Keeping your New Year’s resolution to get fit |

Keeping your New Year’s resolution to get fit

Carla Ferrer
For the Chicago Tribune

Replacing the tattered 2011 calendar with a pristine 2012 version will inspire many of us to take stock of our lives and try to figure out how to be a better, richer, kinder, fitter person in the new year.

But it won’t happen without a firm plan. The more specific the objective, the greater the likelihood of success, advises Lisa Zaslow, founder of Gotham Organizers, a New York firm specializing in organizational and productivity challenges for individuals and businesses. 

“Most New Year’s resolutions are way too vague,” Zaslow said. “They start goals that are way too big – be better organized, lose weight – how do you know if you’ve achieved that?” 

When it comes to weight loss, there are no shortcuts.

Instead, a Chicago-area weight-loss expert says it’s the tried-and-true combination of diet, exercise and behavior changes that offers lasting results. 

“Unfortunately there’s always something new because all of the fad diets get a lot of attention and hype … then something (new) becomes the latest and greatest,” said Dr. Jessica Bartfield, an internal medicine and medical weight loss specialist at Gottlieb Memorial Hospital.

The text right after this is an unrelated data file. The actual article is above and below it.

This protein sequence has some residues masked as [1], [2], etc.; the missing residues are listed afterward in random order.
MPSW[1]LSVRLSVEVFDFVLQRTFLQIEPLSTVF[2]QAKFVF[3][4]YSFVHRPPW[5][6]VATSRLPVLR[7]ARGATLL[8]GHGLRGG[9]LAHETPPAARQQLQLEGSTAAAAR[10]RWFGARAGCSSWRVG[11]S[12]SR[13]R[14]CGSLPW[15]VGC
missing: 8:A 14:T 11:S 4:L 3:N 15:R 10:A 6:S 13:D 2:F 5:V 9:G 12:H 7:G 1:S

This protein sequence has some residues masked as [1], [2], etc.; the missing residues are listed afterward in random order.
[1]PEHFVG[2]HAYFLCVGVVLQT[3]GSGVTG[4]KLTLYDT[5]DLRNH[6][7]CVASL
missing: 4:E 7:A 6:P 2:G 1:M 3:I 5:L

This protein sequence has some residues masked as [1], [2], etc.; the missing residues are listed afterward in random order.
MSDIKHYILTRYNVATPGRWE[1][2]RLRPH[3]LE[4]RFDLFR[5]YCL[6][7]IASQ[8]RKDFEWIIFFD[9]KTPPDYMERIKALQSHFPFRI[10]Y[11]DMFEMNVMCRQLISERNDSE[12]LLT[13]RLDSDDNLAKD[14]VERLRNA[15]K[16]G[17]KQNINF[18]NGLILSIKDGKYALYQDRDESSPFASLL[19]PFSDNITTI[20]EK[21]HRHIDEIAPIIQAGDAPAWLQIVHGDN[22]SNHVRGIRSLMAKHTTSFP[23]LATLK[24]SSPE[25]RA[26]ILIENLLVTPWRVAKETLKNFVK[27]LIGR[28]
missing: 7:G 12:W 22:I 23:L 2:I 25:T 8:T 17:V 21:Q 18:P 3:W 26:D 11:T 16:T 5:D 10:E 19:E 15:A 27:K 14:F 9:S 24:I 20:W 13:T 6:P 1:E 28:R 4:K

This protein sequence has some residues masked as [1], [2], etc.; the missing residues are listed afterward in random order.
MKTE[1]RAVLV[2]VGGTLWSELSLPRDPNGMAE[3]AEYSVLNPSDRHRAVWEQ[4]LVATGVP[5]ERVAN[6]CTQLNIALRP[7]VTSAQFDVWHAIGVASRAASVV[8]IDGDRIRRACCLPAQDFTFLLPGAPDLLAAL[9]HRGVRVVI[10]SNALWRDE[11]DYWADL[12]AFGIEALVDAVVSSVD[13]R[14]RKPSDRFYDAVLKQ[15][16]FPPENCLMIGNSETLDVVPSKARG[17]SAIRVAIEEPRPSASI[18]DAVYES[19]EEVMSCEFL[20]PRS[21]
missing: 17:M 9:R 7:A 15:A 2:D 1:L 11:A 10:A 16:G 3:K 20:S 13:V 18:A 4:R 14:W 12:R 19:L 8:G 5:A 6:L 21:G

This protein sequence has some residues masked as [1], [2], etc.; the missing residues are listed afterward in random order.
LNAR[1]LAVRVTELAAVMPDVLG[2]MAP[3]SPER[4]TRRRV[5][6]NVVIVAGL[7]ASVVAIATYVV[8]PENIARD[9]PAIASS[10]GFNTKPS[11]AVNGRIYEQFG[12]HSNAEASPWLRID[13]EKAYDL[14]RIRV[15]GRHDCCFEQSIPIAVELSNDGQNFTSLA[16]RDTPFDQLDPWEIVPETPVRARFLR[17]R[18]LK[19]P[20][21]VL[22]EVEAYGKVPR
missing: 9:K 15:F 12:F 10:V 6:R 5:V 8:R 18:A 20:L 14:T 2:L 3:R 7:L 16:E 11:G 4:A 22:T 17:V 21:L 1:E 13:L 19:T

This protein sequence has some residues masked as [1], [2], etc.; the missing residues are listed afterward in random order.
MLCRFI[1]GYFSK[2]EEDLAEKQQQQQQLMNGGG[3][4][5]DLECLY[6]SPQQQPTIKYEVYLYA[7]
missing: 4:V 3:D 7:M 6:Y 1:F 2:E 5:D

“There’s a large target audience that will buy into this hope of a quick fix or an easy solution that doesn’t require a lot of effort or changes on the individual’s part.” 

The federal Centers for Disease Control and Prevention estimates that two of every three American adults are overweight, defined as having a body mass index of 25 or higher. BMI is determined by a formula of body weight relative to height. 

“It always, always, always comes down to a good foundation of behaviors,” Bartfield said. “The key to that concept is that it’s a skill. It’s like learning how to do anything new: riding a bike, learning a new instrument or a sport or a new language.”

While New Year’s Day caps a busy holiday season, it’s actually an ideal day to start a program.

“People tend to have a fresh start and are very motivated,” Bartfield said. “You don’t make any behavior changes unless you are motivated.  

Each year millions of us resolve to lose weight and exercise, but by the third week of January the treadmill in the spare bedroom has become a coat rack and we’re consoling ourselves with Häagen-Dazs.

According to a recent survey, here are the most common resolutions:

42 percent Lose weight

12 percent Exercise more

12 percent Improve career

11 percent Be a better person

8 percent Save more money


– Coach Carla Ferrer is a heath and fitness expert at 

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